PhillKll was right when he said, “gatekeeper is being used wrong here. In journalism it[‘]s a term for the editor choosing what news is put out there, not who gets access to it and how.”

Trying to shift the conversation to any other aspect of this mess — above all, the question of whether you the “journalist” will get paid — makes our eyes glaze over.

So. Tell me. What part of we’re all tired as hell of being lied to by MSM and we’re not going to take it anymore don’t you understand?

AngrOaf says:

Eeeeeeeehhh… I dunno if this is being taken in the right context.
To me being a “gatekeeper” of news suggests that the news organization is controlling not only the presentation of their news but also what news is allowed to be presented. This also seems to be the initial definition of “gatekeeper” at the beginning of this article.

I think there is definitely a difference between this understanding of what what a “news gatekeeper” is and what they’re expressing here. Even though they report news of public events, the actual content in the report is their copyright. I from what I understand, they want to protect that copyright while learning to use the internet as a tool while not losing control of their copyrighted content.

You guy’s are always bashing people who are trying to keep control of their copyrighted material but there really isn’t anything wrong with wanting to do that.
I guess this is hypocritical coming from be because I pirate all my entertainment media but I really honestly don’t see anything wrong with wanting to keep ownership of your creation.

More often than not, their efforts only affect the average Joe. Assholes like me aren’t likely to get caught and aren’t usually the ones that do.

Anonymous Coward says:

Re: Re:

You guy’s are always bashing people who are trying to keep control of their copyrighted material

Who is this ‘you guys’ that you refer to? Are they related ‘them’ and ‘they’?

I guess this is hypocritical coming from be [sic]

Then why should anyone care about anything you have to say, little troll?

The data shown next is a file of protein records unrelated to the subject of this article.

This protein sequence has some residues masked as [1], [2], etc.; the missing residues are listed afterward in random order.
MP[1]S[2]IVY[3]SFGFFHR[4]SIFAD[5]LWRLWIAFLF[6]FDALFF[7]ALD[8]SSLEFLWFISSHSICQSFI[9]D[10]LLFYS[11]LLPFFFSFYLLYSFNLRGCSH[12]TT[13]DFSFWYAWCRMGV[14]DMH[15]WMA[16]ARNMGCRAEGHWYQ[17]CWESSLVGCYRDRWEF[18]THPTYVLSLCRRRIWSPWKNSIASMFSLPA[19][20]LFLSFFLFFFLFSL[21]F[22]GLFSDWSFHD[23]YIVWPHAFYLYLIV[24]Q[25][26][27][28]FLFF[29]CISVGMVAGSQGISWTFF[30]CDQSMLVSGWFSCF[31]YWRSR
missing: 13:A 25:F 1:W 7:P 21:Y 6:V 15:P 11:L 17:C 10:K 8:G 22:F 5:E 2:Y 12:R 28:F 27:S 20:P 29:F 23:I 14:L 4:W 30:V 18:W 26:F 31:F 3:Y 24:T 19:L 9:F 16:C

JEQP says:

Where's the money?

Mike, the problem is that at some point somebody has to pay money for something. While I agree that there are other business models for AP to try than the one it’s using, if it doesn’t get fees it has to go ad-supported. And who’s going to buy ads? Content producers? But the content is digital and free, so they’re relying on ads… Social networks? Same thing. Online services? Ditto… While its true that companies selling physical goods advertise on the web, I’m not sure how well that will trickle down to AP. And that leaves advertising from start-ups trying to attract an audience, and what happens when the VC funding runs out?

There are some types of media that will probably continue to do well in terms of attracting advertising — entertainment media will attract movie ads, sports media will attract ads and so on. But the “hard news” style of news won’t do so well…who’s going to buy advertising on news of genocide in Uganda? A lot of those readers are probably of interest to advertisers, but how will they know which ones? That will require close tracking of readers, which raises privacy issues.

It’s true there are plenty of business models for AP to choose from, but all the ones I can think of involve the company protecting its content.

Anonymous Coward says:

Re: Where's the money?

if it doesn’t get fees it has to go ad-supported.

Considering that any payment for service is a fee, then aren’t those both the same? Don’t advertisers pay fees? So it seems to me the question isn’t about fees vs ads (both are fees) but about how and from whom fees are collected.